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US holds out hope for Afghan reconciliation talks

WASHINGTON (AP) — The Obama administration said it would press on with trying to reconcile Afghanistan’s government and Taliban forces willing to renounce terrorism, despite Thursday’s announcement by the militant group that it was no longer interested in peace talks with the United States.

It also insisted that the U.S. course in Afghanistan was unchanged, as Afghan President Hamid Karzai demanded Thursday that U.S. troops leave rural Afghan areas and stay on bases until they finish the withdrawal of troops by the end of 2014. The war effort has been set back in recent days by the weekend slaughter of 16 people, including nine children, and by the inadvertent burning of Qurans by US troops. The 16 people were allegedly killed by an American soldier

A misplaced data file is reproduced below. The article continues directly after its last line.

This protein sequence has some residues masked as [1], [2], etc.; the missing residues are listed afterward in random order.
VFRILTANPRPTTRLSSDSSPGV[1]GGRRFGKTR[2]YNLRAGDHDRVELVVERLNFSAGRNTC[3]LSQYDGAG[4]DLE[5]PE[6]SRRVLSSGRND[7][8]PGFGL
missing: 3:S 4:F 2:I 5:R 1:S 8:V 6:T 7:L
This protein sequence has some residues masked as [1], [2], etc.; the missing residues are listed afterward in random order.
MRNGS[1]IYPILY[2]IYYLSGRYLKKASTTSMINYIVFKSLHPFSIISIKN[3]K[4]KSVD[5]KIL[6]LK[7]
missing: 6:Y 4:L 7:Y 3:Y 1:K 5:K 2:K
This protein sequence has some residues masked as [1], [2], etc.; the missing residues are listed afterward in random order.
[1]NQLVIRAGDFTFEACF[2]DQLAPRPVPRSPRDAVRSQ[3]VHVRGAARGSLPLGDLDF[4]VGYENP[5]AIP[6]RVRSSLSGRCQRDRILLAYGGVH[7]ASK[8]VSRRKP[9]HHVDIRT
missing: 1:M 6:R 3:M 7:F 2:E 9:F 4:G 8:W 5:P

“There is no likely resolution to the conflict in Afghanistan without a political resolution,” White House press secretary Jay Carney told reporters. “And our conditions for participation in that process by the Taliban have been clear in terms of the reconciliation. Those who would be reconciled need to lay down their arms, renounce al-Qaida (and) promise to abide by the Afghan constitution. And we continue to support that process.”

The meeting came a day after President Barack Obama and British Prime Minister David Cameron reiterated that the aim for the U.S. and its allies was to get out by the end of 2014, but stated for the first time that international forces would hand over the lead combat role to Afghan forces next year. Obama cautioned that no one should see “any sudden, additional changes” in the pace of withdrawal.

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